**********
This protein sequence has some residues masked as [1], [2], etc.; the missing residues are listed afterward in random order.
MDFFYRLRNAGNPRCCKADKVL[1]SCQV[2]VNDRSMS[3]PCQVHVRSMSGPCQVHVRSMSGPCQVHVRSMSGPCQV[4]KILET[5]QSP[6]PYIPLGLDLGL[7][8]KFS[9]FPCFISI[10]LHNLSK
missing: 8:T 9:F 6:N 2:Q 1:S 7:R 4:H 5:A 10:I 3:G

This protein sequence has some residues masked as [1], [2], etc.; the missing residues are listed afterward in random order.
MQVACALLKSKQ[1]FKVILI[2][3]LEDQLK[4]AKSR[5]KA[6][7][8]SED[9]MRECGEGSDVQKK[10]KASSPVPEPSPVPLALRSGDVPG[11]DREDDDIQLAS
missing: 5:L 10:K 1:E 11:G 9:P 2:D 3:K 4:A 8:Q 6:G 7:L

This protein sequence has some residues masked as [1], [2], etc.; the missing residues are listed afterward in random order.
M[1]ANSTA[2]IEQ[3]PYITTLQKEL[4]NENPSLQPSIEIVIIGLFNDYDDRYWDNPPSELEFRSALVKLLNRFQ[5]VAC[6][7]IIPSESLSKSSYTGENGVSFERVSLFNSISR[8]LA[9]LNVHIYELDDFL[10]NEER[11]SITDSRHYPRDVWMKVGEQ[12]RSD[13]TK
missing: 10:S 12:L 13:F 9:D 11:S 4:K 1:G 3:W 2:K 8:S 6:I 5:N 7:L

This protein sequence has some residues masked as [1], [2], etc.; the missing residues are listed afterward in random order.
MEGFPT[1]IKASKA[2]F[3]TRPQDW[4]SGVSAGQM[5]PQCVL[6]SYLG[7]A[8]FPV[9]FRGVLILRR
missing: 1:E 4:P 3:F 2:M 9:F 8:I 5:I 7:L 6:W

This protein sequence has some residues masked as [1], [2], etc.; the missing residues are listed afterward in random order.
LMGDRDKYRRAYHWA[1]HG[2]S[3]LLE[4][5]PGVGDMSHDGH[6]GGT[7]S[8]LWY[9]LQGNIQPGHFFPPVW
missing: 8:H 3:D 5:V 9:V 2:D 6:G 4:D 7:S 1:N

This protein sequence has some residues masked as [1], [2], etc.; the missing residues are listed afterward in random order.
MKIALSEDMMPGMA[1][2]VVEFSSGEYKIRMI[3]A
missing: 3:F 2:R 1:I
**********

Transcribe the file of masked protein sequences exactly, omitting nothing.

This protein sequence has some residues masked as [1], [2], etc.; the missing residues are listed afterward in random order.
MDFFYRLRNAGNPRCCKADKVL[1]SCQV[2]VNDRSMS[3]PCQVHVRSMSGPCQVHVRSMSGPCQVHVRSMSGPCQV[4]KILET[5]QSP[6]PYIPLGLDLGL[7][8]KFS[9]FPCFISI[10]LHNLSK
missing: 8:T 9:F 6:N 2:Q 1:S 7:R 4:H 5:A 10:I 3:G

This protein sequence has some residues masked as [1], [2], etc.; the missing residues are listed afterward in random order.
MQVACALLKSKQ[1]FKVILI[2][3]LEDQLK[4]AKSR[5]KA[6][7][8]SED[9]MRECGEGSDVQKK[10]KASSPVPEPSPVPLALRSGDVPG[11]DREDDDIQLAS
missing: 5:L 10:K 1:E 11:G 9:P 2:D 3:K 4:A 8:Q 6:G 7:L

This protein sequence has some residues masked as [1], [2], etc.; the missing residues are listed afterward in random order.
M[1]ANSTA[2]IEQ[3]PYITTLQKEL[4]NENPSLQPSIEIVIIGLFNDYDDRYWDNPPSELEFRSALVKLLNRFQ[5]VAC[6][7]IIPSESLSKSSYTGENGVSFERVSLFNSISR[8]LA[9]LNVHIYELDDFL[10]NEER[11]SITDSRHYPRDVWMKVGEQ[12]RSD[13]TK
missing: 10:S 12:L 13:F 9:D 11:S 4:K 1:G 3:W 2:K 8:S 6:I 5:N 7:L

This protein sequence has some residues masked as [1], [2], etc.; the missing residues are listed afterward in random order.
MEGFPT[1]IKASKA[2]F[3]TRPQDW[4]SGVSAGQM[5]PQCVL[6]SYLG[7]A[8]FPV[9]FRGVLILRR
missing: 1:E 4:P 3:F 2:M 9:F 8:I 5:I 7:L 6:W

This protein sequence has some residues masked as [1], [2], etc.; the missing residues are listed afterward in random order.
LMGDRDKYRRAYHWA[1]HG[2]S[3]LLE[4][5]PGVGDMSHDGH[6]GGT[7]S[8]LWY[9]LQGNIQPGHFFPPVW
missing: 8:H 3:D 5:V 9:V 2:D 6:G 4:D 7:S 1:N

This protein sequence has some residues masked as [1], [2], etc.; the missing residues are listed afterward in random order.
MKIALSEDMMPGMA[1][2]VVEFSSGEYKIRMI[3]A
missing: 3:F 2:R 1:I